RG first, let me say you always leave comments that get me thinking and you have positively affected my life in so many ways. I’ve been meaning to tell you that for some time!

      That being said I think I’ve been doing exactly what you said and not even realizing it! I’ve been cooking up a storm, coming up with new recipes so fast I can’t keep up with myself and I was just looking at volunteer opportunities in Baltimore that I want to get more involved in!

      Thanks so much for taking the time to leave your thoughts. I really appreciate them!


    October 16, 2014

    I’ve been reading your blog for a long time, and while I am not a mental health expert, it concerns me how much your happiness and good moods are tied to external things. And believe me, this is NOT coming as much from a place of judgment as it is coming from a place of observation. It would be flat out silly for me to judge YOU, as am as guilty of this as anyone. I have suffered for years from a bad back, and when it goes out yet again, believe me, those feelings of “this is always going to happen” and “why do I even try” start sneaking their evil selves into my innermost thoughts, and it is SO hard to fight it off. But, as a fellow sufferer, I have a little advice (which, of course, you can choose to listen to or ignore as you please). First of all, put the label on it. Roni, this really sounds like classic depression. Sometimes we, as humans, have stresses in our lives that we feel guilty for having, especially when everything else is going well. But honestly, if these feelings were logical, we’d NEVER have them. It’s okay to own it if depression is something that you deal with from time to time. And, honestly, I’d challenge you to look back at some older posts over the years. You talk a LOT about being in a “funk” or how overstressed you are, etc. I think you’d be surprised at what you’re putting out there.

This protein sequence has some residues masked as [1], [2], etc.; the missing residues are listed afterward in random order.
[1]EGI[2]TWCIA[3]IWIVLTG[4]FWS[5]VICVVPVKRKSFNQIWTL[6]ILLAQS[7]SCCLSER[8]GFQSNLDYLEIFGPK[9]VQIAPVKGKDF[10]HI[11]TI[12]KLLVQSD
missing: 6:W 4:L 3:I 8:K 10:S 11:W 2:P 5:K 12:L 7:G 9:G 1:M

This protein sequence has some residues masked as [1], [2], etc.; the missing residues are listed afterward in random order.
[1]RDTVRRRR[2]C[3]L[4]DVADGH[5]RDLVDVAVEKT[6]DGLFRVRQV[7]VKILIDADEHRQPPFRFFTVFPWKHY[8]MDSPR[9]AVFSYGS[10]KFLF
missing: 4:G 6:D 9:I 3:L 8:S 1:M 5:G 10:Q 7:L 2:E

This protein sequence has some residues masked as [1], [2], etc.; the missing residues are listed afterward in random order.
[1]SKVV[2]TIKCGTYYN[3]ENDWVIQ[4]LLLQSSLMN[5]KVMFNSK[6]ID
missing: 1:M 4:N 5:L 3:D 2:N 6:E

I don’t know you from a hole in the ground, and maybe I’m totally off base, but I’ve read a lot of this kind of post from you, and I felt compelled to say something this time, especially since you seem to think that the fact that you are “still functioning” means that you’re not depressed. You’d be amazed at what I have managed to hold together while suffering from severe clinical depression. I won’t just lay down and die, but that doesn’t mean I’m not horribly depressed, nor does it mean that something else doesn’t suffer (usually, it is my physical health that pays the price…cue the binge eating). Just a thought. I genuinely hope you’re feeling a bit better soon.